March 12th 1966: Celtic v St Johnstone – Part Two


Another injury, another match on the sidelines. To be perfectly honest, by this time, after two injuries in quick succession, especially to the same part of my body, I was beginning to think that I was destined to be one of those players whose career was going to be blighted by injury.

That sounds terribly dramatic, I know, but that is what recurrent injuries can do to even a sensible player, which I would hope that I was at that time. Logic goes out the window, to be replaced by despair and frustration. I had been playing organised football since I was 10 and had never had an injury which kept me out of action. Oh! I had received cuts and bruises and so on but they had never kept me out of the next match. Now, all that had changed and shortly after getting my chance in the first team, my ankle seemed to be letting me down and I was sitting another match out!


Not just a hit record for the Beatles but something I badly needed at this time and I got it from an unlikely source. On one of my visits for treatment at the park, the Boss suddenly appeared in Bob Rooney’s room and told me to come to his office when I had finished as he wanted me to meet someone.

Words of encouragement from Celtic legend John McPhail.
© Daily Record

When I got there, a large figure got up from his seat in the corner and came up to introduce himself. And that was how I met John ‘Hookey’ McPhail for the first time. The Boss then took over the proceedings and explained that both he and ‘Hookey’ had suffered ankle and knee damage in their time but it had not stopped them from having long and productive careers. John was very complimentary about my play and told me to just take the treatment and regard the injury as something that I needed to fight. Both of them stressed that the second injury coming so soon after the first could be put down to my keenness – or perhaps desperation – to be playing again and perhaps I should just be more careful about rushing back in.

I was down before the meeting but I got a real boost from their words plus the fact that they liked my play. So, I came out the Boss’s office still limping but feeling a lot better in temperament.




The Match

The morning of the match dragged a bit. I had a late breakfast, an early lunch, then a drive up to Celtic Park to park the car and make my way through the supporters to the door where Bill Peacock became about the 40th person that morning to inquire about my fitness. Then, as soon as I got though the door, I ran into that very affable director Tom Devlin, who also asked me how I was feeling? In spite of the fact that I was definitely limping, I took the advice of the Boss and ‘Big Hookey’ and was almost unbelievably positive about the whole episode. Deep down, the ankle was giving me gyp but my outward demeanor was so positive that I could have got a part in the Sound of Music!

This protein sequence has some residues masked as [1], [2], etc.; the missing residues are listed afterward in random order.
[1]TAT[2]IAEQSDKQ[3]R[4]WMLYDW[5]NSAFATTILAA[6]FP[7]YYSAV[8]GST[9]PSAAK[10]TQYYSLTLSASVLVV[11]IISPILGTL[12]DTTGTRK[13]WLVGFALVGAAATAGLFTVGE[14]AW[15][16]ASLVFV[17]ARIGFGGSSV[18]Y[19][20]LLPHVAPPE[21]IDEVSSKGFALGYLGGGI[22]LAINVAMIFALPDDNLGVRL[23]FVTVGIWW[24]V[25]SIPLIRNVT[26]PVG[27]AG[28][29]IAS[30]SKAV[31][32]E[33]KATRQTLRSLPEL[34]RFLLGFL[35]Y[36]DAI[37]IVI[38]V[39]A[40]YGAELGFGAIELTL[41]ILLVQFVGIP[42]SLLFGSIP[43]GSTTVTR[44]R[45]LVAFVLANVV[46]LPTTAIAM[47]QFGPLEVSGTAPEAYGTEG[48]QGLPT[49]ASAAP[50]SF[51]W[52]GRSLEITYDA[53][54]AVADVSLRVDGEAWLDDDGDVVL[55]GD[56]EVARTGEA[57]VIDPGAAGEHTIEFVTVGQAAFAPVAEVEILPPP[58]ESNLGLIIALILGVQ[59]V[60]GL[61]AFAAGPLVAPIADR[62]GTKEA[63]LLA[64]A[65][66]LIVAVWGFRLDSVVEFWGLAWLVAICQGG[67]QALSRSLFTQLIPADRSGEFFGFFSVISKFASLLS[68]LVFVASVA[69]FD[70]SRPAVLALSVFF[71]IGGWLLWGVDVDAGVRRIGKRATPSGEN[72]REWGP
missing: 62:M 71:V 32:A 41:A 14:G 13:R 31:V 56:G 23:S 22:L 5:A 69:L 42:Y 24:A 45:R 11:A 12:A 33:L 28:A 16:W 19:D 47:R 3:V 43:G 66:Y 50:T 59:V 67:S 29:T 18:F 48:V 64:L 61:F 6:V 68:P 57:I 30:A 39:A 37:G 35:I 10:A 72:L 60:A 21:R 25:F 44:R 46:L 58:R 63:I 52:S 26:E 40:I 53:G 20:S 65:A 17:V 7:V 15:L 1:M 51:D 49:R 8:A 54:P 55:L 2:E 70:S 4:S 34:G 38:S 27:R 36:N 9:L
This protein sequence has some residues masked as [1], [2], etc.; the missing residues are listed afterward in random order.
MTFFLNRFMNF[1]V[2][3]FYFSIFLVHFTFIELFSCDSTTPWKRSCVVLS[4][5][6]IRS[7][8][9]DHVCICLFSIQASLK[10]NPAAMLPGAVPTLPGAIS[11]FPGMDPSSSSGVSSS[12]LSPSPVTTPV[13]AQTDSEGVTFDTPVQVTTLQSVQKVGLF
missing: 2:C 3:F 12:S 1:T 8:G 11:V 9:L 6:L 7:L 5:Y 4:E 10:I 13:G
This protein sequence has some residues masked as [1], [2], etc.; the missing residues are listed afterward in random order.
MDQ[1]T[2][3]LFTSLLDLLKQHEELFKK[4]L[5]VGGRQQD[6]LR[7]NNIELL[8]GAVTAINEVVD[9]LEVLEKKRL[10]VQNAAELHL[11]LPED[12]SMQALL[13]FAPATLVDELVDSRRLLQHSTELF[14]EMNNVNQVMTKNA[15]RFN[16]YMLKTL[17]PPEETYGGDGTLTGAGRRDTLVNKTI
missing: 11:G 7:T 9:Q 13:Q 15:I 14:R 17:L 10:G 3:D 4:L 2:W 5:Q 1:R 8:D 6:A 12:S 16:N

A crowd of some 26,000 turned up for the clash and when the team was read out, the eleven names were Simpson, McNeill, Gemmell, Murdoch, Cushley, Clark, Johnstone, Auld, Chalmers, McBride and Hughes.


Right from the off, the guys took control, made several chances but did not cash in on any of them. The game need a goal and it eventually came in

20 minutes
but surprisingly, it came for Saints. Outside-left McGrogan sent a cross into the middle, it rebounded off John Cushley to left-half Renton, who hooked the ball past Ronnie Simpson. 1-0 St Johnstone.

31 minutes
The guys tried to raise their game but the Saints’ twin centre-half duo coped admirably with everything that we threw at them and it was no surprise that our equaliser came from the penalty spot. Inside-right Duffy appeared to handle the ball in the penalty area, a touch not seen by the referee but pointed out by a linesman. It was a decision not to the liking of the Saints players, who spent some time crowding round the referee complaining about the decision. He eventually cleared the penalty area and Joe McBride took the kick, absolutely blasting the ball into the net. 1-1